The twentieth of July 1969, exactly 49 years ago, the astronauts of the manned spacecraft “Apollo 11” were the first human landing the moon. Years of effort, dangerous experiments, grueling workouts and ambitious missions are not in vain. For the first time in the history of man landing on the surface of another celestial body, opening the way for subsequent manned missions to earth’s satellite. For this event in a live broadcast watched by millions of people around the world.
On the moon astronauts Neil Armstrong, Michael Collins and Edwin Aldrin remained for 21 hours, 36 minutes and 21 seconds. Installing on the lunar surface an American flag, a set of scientific instruments and collecting samples of lunar soil, the crew went home. On the occasion of the 49th anniversary of the portal Space.com prepared photographic material to prepare for this historic space mission.
Pictured above, from left to right you can see the boosters AS-201, AS-202 and AS-203 launch of which was carried out in 1966 in preparation for the Apollo program. The launch of the first rocket carrier “Saturn 1B” AS-201 was performed from the spaceport at Cape Canaveral on 26 February 1966. Launch rocket “Saturn-1B” AS-202 was made on 25 August 1966. The launch of AS-203 was made on 5 July 1966. All three launches were unmanned. The main task consisted in working out command and service compartments in a suborbital flight.
The Crew Of “Apollo-1”
As the crew of the first Apollo was selected astronauts Virgil Ivan Grissom, Edward white and Roger Chaffee. The crew was killed on 27 January 1967 in a fire during the preparations for the first manned flight program “Apollo” during the month before the scheduled start.
Learning the way out
Training of the crew of “Apollo 1” on the basis of the United States air force Ellington in June 1966. In the foreground on an inflatable boat sits Edward white, from the module to the boat descends Roger Chaffee. Virgil Ivan Grissom sits in a module and waits for its turn.
Preparing for lunar gravity
Training Roger Chaffee training in the lunar landing complex. Using the simulator, reduced gravity, the scientists studied factors associated with the difference in gravity that had to wait until astronauts on the lunar surface.
The effects of fire
January 27, 1967 fire which took the lives of the first crew of “Apollo-1” has also suffered substantial damage module of the Apollo/Saturn 204 (AS-204). The probable cause of the tragedy was the spark or short-circuit in the wiring. The Commission, which conducted the investigation, has identified several potentially dangerous design of the vehicle. After the fire the fire spread very quickly and damaged the spacesuits of astronauts. The complex design of the hatch and locks did not allow the crew under the circumstances, rushed to open the hatch from the inside. The Board determined that the astronauts died from poisoning by combustion products in 14 seconds after the fire started.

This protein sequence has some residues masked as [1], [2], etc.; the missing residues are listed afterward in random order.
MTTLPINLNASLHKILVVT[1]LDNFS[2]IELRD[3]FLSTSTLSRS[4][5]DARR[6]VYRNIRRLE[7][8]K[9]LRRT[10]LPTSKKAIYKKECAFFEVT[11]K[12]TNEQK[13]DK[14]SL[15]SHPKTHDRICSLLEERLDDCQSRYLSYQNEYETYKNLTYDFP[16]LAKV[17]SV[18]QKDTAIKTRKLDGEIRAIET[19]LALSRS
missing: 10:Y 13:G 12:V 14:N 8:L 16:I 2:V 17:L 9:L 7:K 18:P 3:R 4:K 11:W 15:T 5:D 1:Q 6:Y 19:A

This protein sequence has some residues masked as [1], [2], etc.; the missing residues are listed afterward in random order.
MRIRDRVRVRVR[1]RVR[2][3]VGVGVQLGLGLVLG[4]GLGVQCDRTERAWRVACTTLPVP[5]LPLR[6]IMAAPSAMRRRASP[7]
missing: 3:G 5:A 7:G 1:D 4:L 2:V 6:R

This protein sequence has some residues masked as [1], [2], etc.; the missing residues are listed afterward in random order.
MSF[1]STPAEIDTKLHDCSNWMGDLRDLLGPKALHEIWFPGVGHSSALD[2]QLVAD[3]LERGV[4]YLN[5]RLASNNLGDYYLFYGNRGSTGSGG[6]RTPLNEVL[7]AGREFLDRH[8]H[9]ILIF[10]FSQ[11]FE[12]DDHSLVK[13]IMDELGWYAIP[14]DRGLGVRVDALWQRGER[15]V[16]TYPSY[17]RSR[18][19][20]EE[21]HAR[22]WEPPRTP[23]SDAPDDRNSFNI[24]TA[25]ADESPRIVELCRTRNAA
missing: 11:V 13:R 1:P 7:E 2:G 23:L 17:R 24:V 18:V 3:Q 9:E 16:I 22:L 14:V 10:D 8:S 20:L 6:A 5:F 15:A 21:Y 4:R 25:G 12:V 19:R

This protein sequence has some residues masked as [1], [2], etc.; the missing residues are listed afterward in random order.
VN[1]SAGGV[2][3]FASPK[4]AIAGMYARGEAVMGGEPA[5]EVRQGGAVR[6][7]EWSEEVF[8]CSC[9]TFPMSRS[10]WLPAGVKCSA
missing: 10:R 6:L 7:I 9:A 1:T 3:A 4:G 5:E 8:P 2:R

The development of spacesuits
Specialist of the research center NASA Langley, Kenneth R. Jenni tries on one of the spacesuits developed for the mission “Apollo”.
The jumpsuit is designed to suit a mission “Apollo”, it was proposed to carry on the surface of the moon. Fitting carried out by one of NASA employees.
Test apparatus the lunar landing
Specialists of the research center NASA conducted tests of different versions of aircraft for testing of the lunar landings on Earth. The development of the first of the aircraft began in 1963. It instructed the company Bell Aerosystems.
The artist creates large, detailed image of the lunar surface on the basis of four photographs of the surface of the satellite for the simulation Lunar Orbit and Landing Approach or LOLA (simulator approximation to the lunar orbit and lunar landing). The cost of developing the simulator was 2 million dollars. He had to help the pilots landing modules to prepare for the lunar landing.
Work on the simulator LOLA
It shows how the pilot uses the LOLA simulator. The simulator is a makeshift cockpit, surrounded by system of a TV monitor that displays the picture of outer space and the moon. This method allowed the pilot to obtain near-real visual sense of approach to the lunar surface.
Preparation in full swing
Training of the crew of “Apollo 8” James Lovell, William Anders and Frank Borman. Composite image. In the photo below also shows the location of the astronauts inside the test simulator, which replicates the interior of a real spacecraft.
Simulation of the docking of the spacecraft was used for the preparation of astronauts of project Gemini. Later it was modified for training of astronauts of missions “Apollo”.
Simulator for training astronauts called “iron cross”. Allowed to simulate some load when landing, and maneuvering the spacecraft. Neil Armstrong in the photo uses the simulator as a pilot. Before becoming an astronaut, Armstrong served for 7 years as a military fighter pilot and test pilot with the U.S. Navy.
The simulator lunar surface
April 22, 1969. The astronauts of mission “Apollo-11” pass training in conditions simulating the lunar surface. During the training shown in the pictures the astronauts practiced using a variety of tools for working on the lunar surface.
Astronaut Edwin “buzz” Aldrin training in zero gravity conditions aboard a KC-135 Stratotanker in preparation for the mission “Apollo 11”.
Underwater training Ken Mattingly 17 January 1970. The astronaut was preparing for a manned mission “Apollo-13”.
Exercise physical endurance
Astronaut Jim Lovell, the future commander of “Apollo 13”, is training on physical endurance in Kennedy Space center.
The lunar module
The exposition of the layout of the lunar module. The image composite. The pictures were taken during a night exercise at the “acclimatization” of astronauts inside the spacecraft “Apollo-11”.